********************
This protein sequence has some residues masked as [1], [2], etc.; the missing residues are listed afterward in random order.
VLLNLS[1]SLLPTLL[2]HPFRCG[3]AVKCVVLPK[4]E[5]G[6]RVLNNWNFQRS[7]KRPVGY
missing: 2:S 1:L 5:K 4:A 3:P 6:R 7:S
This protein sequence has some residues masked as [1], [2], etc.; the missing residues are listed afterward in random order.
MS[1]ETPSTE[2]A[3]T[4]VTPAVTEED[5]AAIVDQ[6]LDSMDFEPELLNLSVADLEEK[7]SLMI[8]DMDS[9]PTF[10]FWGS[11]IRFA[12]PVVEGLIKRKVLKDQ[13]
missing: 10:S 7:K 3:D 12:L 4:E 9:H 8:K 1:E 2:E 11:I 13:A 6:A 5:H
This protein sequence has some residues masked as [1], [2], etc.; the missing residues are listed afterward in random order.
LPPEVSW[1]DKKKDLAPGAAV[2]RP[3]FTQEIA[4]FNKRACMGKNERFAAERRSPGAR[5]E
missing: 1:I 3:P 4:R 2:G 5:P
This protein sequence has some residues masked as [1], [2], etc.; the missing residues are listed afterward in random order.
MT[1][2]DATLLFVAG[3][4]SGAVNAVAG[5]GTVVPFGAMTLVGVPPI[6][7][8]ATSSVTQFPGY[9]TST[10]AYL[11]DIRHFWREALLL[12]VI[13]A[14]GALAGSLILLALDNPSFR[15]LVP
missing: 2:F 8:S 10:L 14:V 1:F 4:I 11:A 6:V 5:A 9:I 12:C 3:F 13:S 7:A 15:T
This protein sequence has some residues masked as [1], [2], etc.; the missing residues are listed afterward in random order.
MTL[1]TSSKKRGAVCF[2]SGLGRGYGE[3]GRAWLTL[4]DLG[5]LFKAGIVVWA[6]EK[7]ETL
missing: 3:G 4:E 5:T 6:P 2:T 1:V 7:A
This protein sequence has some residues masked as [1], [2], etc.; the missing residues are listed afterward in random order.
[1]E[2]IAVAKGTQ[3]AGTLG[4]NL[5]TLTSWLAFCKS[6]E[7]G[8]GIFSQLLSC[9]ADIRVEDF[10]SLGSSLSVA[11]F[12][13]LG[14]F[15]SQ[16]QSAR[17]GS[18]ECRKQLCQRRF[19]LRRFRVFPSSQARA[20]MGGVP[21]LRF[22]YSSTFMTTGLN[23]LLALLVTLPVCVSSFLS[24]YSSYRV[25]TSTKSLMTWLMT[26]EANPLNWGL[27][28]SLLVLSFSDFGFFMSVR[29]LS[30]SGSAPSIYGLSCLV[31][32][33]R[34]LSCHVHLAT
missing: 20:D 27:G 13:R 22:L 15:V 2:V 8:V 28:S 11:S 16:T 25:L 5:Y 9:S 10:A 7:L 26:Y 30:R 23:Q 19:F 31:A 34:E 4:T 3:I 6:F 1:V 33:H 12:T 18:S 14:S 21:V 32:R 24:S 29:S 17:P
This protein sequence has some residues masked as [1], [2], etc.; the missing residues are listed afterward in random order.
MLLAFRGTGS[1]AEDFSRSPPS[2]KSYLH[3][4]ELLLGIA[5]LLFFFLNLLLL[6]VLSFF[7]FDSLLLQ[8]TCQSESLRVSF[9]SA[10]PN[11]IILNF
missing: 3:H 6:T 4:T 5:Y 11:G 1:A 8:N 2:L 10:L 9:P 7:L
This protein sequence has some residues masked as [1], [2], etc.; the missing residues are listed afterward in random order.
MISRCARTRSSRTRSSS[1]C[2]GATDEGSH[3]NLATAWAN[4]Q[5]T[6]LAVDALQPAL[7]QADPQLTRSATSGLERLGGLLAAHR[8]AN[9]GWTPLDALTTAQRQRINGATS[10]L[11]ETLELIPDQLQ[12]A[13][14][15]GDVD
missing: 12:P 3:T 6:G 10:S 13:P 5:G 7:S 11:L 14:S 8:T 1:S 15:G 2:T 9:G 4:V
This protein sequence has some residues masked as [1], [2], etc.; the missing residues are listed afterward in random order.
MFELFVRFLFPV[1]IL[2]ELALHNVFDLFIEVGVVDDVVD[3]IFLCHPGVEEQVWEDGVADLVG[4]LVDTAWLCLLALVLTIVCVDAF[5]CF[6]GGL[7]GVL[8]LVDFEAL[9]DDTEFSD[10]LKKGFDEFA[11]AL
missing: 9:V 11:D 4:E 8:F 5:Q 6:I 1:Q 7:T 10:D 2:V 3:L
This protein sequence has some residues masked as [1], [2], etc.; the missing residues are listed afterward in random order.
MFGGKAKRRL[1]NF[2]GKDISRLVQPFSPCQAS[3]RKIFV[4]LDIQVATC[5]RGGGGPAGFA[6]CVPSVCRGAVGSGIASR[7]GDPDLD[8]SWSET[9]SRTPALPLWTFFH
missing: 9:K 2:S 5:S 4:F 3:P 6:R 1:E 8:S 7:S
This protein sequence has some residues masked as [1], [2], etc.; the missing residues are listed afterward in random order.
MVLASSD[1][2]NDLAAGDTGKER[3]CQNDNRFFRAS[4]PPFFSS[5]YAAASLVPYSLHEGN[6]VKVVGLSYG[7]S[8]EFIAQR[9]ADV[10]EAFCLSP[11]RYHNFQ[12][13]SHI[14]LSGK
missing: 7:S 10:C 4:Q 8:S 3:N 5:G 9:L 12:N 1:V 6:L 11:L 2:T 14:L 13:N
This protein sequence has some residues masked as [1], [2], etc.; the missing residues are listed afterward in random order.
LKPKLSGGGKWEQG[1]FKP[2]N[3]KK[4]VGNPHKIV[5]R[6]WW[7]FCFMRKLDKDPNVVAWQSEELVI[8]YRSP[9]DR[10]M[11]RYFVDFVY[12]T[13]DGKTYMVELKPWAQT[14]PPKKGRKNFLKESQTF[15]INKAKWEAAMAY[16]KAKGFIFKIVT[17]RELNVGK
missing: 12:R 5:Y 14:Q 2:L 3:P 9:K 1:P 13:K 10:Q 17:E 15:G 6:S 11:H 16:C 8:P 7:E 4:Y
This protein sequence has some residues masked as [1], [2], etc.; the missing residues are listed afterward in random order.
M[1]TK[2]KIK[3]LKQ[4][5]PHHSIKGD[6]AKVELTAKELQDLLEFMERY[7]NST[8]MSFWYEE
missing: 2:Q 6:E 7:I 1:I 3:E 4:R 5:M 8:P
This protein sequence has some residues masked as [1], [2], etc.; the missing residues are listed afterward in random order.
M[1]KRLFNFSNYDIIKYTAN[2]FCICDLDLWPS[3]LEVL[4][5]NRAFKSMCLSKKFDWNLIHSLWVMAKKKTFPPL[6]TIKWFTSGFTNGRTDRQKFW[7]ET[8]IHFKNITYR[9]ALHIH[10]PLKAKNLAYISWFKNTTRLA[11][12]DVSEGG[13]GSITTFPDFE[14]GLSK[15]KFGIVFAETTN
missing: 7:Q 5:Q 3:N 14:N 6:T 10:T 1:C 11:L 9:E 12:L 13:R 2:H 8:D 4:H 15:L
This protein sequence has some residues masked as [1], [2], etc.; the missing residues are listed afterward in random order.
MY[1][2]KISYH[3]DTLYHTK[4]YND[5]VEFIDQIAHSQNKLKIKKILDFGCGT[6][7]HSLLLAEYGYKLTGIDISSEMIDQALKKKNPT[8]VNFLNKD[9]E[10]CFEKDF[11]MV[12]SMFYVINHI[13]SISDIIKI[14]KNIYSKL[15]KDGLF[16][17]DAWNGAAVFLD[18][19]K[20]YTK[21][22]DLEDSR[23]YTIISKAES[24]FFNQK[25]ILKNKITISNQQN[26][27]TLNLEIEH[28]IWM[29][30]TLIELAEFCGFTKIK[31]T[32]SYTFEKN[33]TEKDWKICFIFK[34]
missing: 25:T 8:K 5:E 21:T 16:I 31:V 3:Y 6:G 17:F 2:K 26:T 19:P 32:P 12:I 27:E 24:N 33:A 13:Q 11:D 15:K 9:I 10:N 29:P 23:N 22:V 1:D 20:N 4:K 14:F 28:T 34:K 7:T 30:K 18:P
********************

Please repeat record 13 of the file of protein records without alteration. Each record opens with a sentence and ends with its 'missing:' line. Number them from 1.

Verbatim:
This protein sequence has some residues masked as [1], [2], etc.; the missing residues are listed afterward in random order.
M[1]TK[2]KIK[3]LKQ[4][5]PHHSIKGD[6]AKVELTAKELQDLLEFMERY[7]NST[8]MSFWYEE
missing: 2:Q 6:E 7:I 1:I 3:E 4:R 5:M 8:P